Charter Schools Suspend Black Students and Students with Disabilities at Alarming Rates

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March 17, 2016; New York Times

A new analysis of federal education data shows that black students in charter schools are suspended at four times the rate of white students and that students with disabilities are suspended two to three times the rate of those without disabilities.

The study was done by the Center for Civil Rights Remedies for the Department of Education’s Office for Civil Rights and studied nearly 5,000 charters for the academic year 2011–2012. While the differences are not markedly different from public schools overall, charters tend to suspend students at higher rates in general—7.8 percent in charters as compared to 6.7 percent in traditional public schools.

Students with disabilities were suspended at a rate of 15.5 percent as compared to 13.7 percent at traditional public schools. In fact, there were 235 schools in the study that had suspended at least half their students with disabilities. These statistics are even more concerning when disability advocates note that charters accept a lower proportion of students with disabilities than traditional public schools.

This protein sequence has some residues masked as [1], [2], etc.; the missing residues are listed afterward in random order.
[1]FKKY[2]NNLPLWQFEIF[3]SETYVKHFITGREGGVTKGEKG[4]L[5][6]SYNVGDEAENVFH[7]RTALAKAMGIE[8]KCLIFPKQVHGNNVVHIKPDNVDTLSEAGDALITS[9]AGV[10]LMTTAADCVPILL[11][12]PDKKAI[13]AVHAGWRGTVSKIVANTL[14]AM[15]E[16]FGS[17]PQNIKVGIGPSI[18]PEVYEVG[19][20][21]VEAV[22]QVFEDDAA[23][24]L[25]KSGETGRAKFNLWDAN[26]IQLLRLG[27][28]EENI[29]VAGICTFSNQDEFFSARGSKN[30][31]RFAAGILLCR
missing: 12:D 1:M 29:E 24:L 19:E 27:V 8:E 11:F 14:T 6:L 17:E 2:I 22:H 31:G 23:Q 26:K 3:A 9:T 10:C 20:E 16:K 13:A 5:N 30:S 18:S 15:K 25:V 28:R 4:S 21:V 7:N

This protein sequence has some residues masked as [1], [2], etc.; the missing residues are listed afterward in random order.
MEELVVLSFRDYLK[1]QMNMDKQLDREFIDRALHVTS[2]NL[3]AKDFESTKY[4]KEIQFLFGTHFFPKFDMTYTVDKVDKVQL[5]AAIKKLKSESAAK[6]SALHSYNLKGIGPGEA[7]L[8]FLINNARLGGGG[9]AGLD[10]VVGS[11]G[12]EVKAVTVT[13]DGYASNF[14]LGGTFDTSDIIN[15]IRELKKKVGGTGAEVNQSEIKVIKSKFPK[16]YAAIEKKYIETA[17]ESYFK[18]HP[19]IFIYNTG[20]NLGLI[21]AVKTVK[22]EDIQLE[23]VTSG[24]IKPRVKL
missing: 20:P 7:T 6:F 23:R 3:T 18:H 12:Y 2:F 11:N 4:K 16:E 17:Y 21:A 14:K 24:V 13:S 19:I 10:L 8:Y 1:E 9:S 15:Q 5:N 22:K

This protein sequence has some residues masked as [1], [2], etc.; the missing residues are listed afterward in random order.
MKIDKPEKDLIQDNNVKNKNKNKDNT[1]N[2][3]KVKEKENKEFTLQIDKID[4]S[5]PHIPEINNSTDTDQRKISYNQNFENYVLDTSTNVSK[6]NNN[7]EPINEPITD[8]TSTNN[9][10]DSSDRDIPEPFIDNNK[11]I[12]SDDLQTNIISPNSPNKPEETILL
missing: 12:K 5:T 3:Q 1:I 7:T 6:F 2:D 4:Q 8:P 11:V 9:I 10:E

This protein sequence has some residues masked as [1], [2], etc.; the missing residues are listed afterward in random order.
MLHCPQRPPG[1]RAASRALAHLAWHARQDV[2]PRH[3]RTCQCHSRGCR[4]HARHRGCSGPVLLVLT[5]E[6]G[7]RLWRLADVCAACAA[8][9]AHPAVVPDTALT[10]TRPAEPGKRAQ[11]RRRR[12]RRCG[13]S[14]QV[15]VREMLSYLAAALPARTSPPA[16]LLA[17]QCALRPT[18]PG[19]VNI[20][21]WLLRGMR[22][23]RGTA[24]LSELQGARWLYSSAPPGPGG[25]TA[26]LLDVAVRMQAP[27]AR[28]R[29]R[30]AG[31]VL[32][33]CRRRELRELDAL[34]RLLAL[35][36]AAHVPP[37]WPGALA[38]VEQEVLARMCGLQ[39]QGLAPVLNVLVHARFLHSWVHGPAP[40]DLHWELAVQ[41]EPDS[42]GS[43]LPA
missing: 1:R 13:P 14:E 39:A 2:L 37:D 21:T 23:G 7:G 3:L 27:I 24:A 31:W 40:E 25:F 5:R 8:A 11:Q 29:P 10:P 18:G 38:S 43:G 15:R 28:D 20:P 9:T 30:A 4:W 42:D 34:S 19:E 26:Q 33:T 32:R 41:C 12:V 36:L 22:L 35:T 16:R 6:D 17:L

Suspension rates for black students get markedly worse with age, with only a third of elementary charter schools suspending more than 10 percent of black students compared to close to 40 percent of charter high schools suspending at least 25 percent of black students enrolled that year.

The New York Times points to research showing that black students are suspended for behaviors for which that white students are not, and that subjective categories like “defiance” or “disrespect” are used more often with black students. Some charter networks have come under fire for suspending for minor infractions under “no excuses” codes of behavior.—Ruth McCambridge

  • Leconte

    We must do something immediately! It is clear that racism is involved. It could not possibly be that some members of some races or cultures are 1.1% more likely to conduct themselves in ways that
    disrupt the learning process. I challenge anyone to show examples of such behavior in schools with minority student majorities.

    We must prohibit charter schools from using “subjective” categories like “defiance” or “disrespect” as reasons to suspend students. It is important that charter schools be as unable to educate their students as public schools.

    And, it is highly suspect that as little kids in elementary school grow into teenagers that they would be viewed as more oppositional and less likely to follow rules. Who ever heard of that? Clearly racism again.

    Finally, it is unconscionable that schools formed specifically due to the failure of public schools should have “alarming” rates of 1.1% greater overall suspensions, and 1.8% greater suspensions of the
    disabled. We can only assume that the school staff and not the students are responsible.

    Legislation must be passed immediately to put the students in charge of all disciplinary decisions.
    If any study shows a 1.1% difference or greater in the rates of punishment of one group from another, there must be fines, imprisonment, or the charter schools themselves must be shut down.

    Thank you Ruth for bringing these “alarming” circumstances to our attention.